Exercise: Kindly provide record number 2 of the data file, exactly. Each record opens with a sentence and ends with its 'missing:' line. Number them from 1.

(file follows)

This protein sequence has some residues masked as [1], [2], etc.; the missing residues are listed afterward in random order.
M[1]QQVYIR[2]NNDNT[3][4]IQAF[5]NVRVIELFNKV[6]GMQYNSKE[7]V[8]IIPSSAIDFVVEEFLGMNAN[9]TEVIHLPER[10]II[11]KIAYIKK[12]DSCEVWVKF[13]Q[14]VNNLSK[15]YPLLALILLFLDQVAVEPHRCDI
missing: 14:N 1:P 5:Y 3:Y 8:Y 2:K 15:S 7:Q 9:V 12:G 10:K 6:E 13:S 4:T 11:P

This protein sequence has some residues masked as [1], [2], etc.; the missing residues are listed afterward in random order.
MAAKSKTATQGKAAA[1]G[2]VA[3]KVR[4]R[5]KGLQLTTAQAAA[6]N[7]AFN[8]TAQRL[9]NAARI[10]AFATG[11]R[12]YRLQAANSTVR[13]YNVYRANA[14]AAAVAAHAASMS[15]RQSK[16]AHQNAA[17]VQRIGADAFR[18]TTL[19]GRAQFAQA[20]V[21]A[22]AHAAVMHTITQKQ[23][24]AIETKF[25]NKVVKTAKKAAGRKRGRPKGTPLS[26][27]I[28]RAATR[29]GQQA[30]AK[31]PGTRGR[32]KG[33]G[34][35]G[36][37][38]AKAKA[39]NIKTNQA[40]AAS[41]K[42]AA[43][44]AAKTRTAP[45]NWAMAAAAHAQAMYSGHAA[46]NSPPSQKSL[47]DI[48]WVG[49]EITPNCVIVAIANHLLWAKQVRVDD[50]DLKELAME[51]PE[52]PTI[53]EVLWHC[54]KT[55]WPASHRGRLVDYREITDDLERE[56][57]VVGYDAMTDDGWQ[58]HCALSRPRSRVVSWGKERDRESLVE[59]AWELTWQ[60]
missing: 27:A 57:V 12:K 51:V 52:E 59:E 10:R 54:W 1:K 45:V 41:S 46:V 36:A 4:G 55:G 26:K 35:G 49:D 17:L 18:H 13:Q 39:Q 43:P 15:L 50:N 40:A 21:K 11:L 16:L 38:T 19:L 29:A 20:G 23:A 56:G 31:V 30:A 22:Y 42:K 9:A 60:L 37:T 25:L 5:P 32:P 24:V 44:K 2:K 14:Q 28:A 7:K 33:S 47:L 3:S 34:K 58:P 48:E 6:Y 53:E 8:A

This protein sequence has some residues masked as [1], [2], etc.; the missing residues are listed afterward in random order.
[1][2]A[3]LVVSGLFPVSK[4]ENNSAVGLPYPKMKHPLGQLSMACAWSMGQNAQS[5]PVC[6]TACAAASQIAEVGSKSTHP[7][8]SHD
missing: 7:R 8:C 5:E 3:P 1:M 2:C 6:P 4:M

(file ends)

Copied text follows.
This protein sequence has some residues masked as [1], [2], etc.; the missing residues are listed afterward in random order.
MAAKSKTATQGKAAA[1]G[2]VA[3]KVR[4]R[5]KGLQLTTAQAAA[6]N[7]AFN[8]TAQRL[9]NAARI[10]AFATG[11]R[12]YRLQAANSTVR[13]YNVYRANA[14]AAAVAAHAASMS[15]RQSK[16]AHQNAA[17]VQRIGADAFR[18]TTL[19]GRAQFAQA[20]V[21]A[22]AHAAVMHTITQKQ[23][24]AIETKF[25]NKVVKTAKKAAGRKRGRPKGTPLS[26][27]I[28]RAATR[29]GQQA[30]AK[31]PGTRGR[32]KG[33]G[34][35]G[36][37][38]AKAKA[39]NIKTNQA[40]AAS[41]K[42]AA[43][44]AAKTRTAP[45]NWAMAAAAHAQAMYSGHAA[46]NSPPSQKSL[47]DI[48]WVG[49]EITPNCVIVAIANHLLWAKQVRVDD[50]DLKELAME[51]PE[52]PTI[53]EVLWHC[54]KT[55]WPASHRGRLVDYREITDDLERE[56][57]VVGYDAMTDDGWQ[58]HCALSRPRSRVVSWGKERDRESLVE[59]AWELTWQ[60]
missing: 27:A 57:V 12:K 51:V 52:E 59:E 10:R 54:W 1:K 45:V 41:S 46:V 36:A 4:G 55:G 26:K 35:G 49:D 17:L 18:H 13:Q 39:Q 43:P 15:L 50:N 40:A 21:K 11:L 16:L 38:T 19:L 29:A 20:G 23:A 56:G 31:V 30:A 22:Y 42:K 9:A 60:L 37:T 25:L 5:P 32:P 24:V 44:K 2:K 14:Q 28:A 7:K 33:S 47:L 3:S 34:K 58:P 48:E 6:Y 53:E 8:A